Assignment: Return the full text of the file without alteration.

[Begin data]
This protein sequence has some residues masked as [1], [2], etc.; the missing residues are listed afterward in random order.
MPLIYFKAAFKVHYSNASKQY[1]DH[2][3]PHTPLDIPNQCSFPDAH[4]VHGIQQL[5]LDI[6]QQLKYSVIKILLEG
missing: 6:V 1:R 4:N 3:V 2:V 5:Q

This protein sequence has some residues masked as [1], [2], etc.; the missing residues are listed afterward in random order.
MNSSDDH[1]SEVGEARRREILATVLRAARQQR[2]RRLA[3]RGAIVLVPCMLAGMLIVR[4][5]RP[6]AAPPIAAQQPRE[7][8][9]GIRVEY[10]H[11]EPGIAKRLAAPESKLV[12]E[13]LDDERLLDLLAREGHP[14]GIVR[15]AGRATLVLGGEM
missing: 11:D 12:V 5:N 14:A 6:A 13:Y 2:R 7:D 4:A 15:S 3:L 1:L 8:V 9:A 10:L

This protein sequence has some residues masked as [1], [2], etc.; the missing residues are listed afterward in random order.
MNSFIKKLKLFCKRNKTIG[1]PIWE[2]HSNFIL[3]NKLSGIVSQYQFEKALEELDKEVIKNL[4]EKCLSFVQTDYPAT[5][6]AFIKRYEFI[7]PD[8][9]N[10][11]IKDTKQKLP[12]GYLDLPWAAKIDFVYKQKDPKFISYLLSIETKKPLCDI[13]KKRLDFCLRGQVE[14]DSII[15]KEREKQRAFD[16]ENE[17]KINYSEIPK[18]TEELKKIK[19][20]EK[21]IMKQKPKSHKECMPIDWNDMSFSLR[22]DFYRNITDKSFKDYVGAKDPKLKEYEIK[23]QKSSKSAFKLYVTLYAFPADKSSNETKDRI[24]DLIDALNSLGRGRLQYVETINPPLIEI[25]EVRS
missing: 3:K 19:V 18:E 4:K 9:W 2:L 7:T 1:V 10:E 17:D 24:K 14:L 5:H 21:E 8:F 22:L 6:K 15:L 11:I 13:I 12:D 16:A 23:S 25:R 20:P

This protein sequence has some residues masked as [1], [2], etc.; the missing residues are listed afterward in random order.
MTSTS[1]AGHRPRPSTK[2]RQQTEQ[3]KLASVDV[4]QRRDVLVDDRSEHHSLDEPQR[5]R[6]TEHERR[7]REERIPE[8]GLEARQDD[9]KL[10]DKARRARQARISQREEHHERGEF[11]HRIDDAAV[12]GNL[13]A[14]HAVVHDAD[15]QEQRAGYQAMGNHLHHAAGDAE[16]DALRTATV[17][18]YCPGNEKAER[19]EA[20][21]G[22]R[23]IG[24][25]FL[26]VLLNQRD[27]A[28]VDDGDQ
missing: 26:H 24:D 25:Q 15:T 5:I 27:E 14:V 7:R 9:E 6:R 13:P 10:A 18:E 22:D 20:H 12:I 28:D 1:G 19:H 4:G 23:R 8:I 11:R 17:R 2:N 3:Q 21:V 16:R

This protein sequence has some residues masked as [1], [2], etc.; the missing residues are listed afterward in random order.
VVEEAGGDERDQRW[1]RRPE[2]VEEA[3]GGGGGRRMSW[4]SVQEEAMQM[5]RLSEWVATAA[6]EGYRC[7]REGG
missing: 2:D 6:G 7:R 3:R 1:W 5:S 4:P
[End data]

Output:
This protein sequence has some residues masked as [1], [2], etc.; the missing residues are listed afterward in random order.
MPLIYFKAAFKVHYSNASKQY[1]DH[2][3]PHTPLDIPNQCSFPDAH[4]VHGIQQL[5]LDI[6]QQLKYSVIKILLEG
missing: 6:V 1:R 4:N 3:V 2:V 5:Q

This protein sequence has some residues masked as [1], [2], etc.; the missing residues are listed afterward in random order.
MNSSDDH[1]SEVGEARRREILATVLRAARQQR[2]RRLA[3]RGAIVLVPCMLAGMLIVR[4][5]RP[6]AAPPIAAQQPRE[7][8][9]GIRVEY[10]H[11]EPGIAKRLAAPESKLV[12]E[13]LDDERLLDLLAREGHP[14]GIVR[15]AGRATLVLGGEM
missing: 11:D 12:V 5:N 14:A 6:A 13:Y 2:R 7:D 4:A 15:S 3:L 1:L 8:V 9:A 10:L

This protein sequence has some residues masked as [1], [2], etc.; the missing residues are listed afterward in random order.
MNSFIKKLKLFCKRNKTIG[1]PIWE[2]HSNFIL[3]NKLSGIVSQYQFEKALEELDKEVIKNL[4]EKCLSFVQTDYPAT[5][6]AFIKRYEFI[7]PD[8][9]N[10][11]IKDTKQKLP[12]GYLDLPWAAKIDFVYKQKDPKFISYLLSIETKKPLCDI[13]KKRLDFCLRGQVE[14]DSII[15]KEREKQRAFD[16]ENE[17]KINYSEIPK[18]TEELKKIK[19][20]EK[21]IMKQKPKSHKECMPIDWNDMSFSLR[22]DFYRNITDKSFKDYVGAKDPKLKEYEIK[23]QKSSKSAFKLYVTLYAFPADKSSNETKDRI[24]DLIDALNSLGRGRLQYVETINPPLIEI[25]EVRS
missing: 3:K 19:V 18:E 4:K 9:W 2:L 7:T 1:V 10:E 17:D 24:K 14:L 5:H 21:E 8:F 22:L 6:K 15:L 11:I 13:I 12:D 16:A 23:S 25:R 20:P

This protein sequence has some residues masked as [1], [2], etc.; the missing residues are listed afterward in random order.
MTSTS[1]AGHRPRPSTK[2]RQQTEQ[3]KLASVDV[4]QRRDVLVDDRSEHHSLDEPQR[5]R[6]TEHERR[7]REERIPE[8]GLEARQDD[9]KL[10]DKARRARQARISQREEHHERGEF[11]HRIDDAAV[12]GNL[13]A[14]HAVVHDAD[15]QEQRAGYQAMGNHLHHAAGDAE[16]DALRTATV[17][18]YCPGNEKAER[19]EA[20][21]G[22]R[23]IG[24][25]FL[26]VLLNQRD[27]A[28]VDDGDQ
missing: 26:H 24:D 25:Q 15:T 5:I 27:E 14:V 7:R 9:E 6:R 13:P 10:A 18:E 22:D 20:H 12:I 28:D 1:G 19:H 4:G 23:R 8:I 11:R 17:R 2:N 3:Q 21:V 16:R

This protein sequence has some residues masked as [1], [2], etc.; the missing residues are listed afterward in random order.
VVEEAGGDERDQRW[1]RRPE[2]VEEA[3]GGGGGRRMSW[4]SVQEEAMQM[5]RLSEWVATAA[6]EGYRC[7]REGG
missing: 2:D 6:G 7:R 3:R 1:W 5:S 4:P